Your healthcare provider will recommend a colchicine dosage based on several factors, such as your age, the condition being treated, and your liver function. In general, the standard dose for preventing gout attacks is one tablet once or twice daily. To treat gout attacks, the dosage is generally two tablets at the first sign of a flare, followed by another tablet one hour later.
An Introduction to Dosing With ColchicineThe dose of colchicine your healthcare provider recommends will vary, depending on various factors, such as:
- The medical condition being treated
- Your age
- Your kidney and liver function
- Other medications you are taking.
As is always the case, do not adjust your dosage unless your healthcare provider specifically instructs you to do so.
It should be noted that the information from this article was taken from the prescribing information for Colcrys®, the only FDA-approved colchicine medication. It is different from the dosing information for unapproved colchicine products. However, the dosing information based on Colcrys is more thorough and up-to-date, and should generally be used in place of the older, unapproved dosing information.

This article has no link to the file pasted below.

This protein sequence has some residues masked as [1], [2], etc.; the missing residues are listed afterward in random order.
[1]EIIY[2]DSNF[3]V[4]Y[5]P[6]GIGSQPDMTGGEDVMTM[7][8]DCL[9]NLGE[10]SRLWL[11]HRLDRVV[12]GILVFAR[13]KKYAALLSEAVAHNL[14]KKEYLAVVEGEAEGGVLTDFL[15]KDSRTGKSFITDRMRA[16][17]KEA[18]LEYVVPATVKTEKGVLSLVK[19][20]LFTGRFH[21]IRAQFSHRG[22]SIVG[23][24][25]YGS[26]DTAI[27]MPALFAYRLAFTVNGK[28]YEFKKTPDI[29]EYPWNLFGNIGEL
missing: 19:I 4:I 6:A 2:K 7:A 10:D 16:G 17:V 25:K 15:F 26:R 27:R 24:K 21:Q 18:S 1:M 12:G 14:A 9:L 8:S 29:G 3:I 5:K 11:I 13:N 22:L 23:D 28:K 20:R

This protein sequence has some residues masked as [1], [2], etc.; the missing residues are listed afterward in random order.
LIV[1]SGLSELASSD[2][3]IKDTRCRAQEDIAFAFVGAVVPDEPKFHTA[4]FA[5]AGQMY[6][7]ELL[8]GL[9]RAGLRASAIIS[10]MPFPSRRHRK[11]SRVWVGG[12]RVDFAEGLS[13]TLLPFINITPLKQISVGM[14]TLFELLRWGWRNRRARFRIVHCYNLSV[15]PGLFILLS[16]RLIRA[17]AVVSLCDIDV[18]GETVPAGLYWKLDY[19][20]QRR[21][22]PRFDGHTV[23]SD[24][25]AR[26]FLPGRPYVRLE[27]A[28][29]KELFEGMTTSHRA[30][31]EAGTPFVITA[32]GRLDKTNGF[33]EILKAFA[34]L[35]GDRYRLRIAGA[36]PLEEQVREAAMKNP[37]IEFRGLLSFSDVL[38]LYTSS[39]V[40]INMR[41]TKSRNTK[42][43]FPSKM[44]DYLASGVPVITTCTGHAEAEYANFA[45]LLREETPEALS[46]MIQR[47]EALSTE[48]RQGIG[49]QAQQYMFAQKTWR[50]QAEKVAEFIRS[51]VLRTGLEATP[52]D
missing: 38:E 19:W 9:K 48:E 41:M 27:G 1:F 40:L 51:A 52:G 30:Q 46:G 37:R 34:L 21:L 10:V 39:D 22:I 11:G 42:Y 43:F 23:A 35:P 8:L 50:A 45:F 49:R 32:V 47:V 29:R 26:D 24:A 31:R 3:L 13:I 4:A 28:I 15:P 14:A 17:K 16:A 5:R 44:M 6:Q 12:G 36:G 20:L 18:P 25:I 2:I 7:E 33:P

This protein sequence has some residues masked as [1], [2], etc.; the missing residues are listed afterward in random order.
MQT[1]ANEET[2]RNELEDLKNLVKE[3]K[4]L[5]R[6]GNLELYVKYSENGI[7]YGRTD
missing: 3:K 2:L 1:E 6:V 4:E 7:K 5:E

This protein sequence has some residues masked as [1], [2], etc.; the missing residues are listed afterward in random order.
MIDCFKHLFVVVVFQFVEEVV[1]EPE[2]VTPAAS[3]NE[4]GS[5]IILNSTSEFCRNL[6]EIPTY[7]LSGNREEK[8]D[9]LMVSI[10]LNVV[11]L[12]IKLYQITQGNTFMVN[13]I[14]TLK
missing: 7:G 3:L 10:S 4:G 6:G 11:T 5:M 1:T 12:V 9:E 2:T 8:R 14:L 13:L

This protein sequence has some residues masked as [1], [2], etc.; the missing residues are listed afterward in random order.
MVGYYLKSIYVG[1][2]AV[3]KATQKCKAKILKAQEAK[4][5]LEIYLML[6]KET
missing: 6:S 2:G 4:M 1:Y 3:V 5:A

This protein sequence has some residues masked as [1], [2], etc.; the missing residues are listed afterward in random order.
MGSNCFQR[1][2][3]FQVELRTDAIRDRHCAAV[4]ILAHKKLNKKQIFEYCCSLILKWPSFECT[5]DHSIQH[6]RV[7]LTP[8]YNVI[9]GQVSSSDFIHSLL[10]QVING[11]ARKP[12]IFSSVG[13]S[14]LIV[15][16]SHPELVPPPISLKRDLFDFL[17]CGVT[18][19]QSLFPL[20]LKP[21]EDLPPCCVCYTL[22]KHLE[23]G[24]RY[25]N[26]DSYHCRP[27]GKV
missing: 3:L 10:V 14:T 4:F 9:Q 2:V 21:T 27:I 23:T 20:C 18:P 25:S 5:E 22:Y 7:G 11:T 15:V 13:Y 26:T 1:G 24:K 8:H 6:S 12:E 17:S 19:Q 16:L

If your healthcare provider recommends a dosage based on the older, unapproved dosing information, you may want to ask him or her if the current dosing guidelines would be a better option for you.
Dose of Colchicine for GoutFor preventing gout attacks, the standard colchicine dosage is one tablet once or twice daily.
For treating a gout attack, the standard dosage is two tablets (1.2 mg) at the first sign of a flare, followed by another tablet (0.6 mg) one hour later. Higher doses have not been found to be more effective. For people who are already taking colchicine for gout attack prevention, this treatment dose (two tablets followed by one an hour later) can still be used to treat an attack. The usual prevention dosage can then be continued, starting 12 hours later.
People with liver disease, kidney disease, or who are taking certain other medications may need a lower-than-normal dosage of colchicine.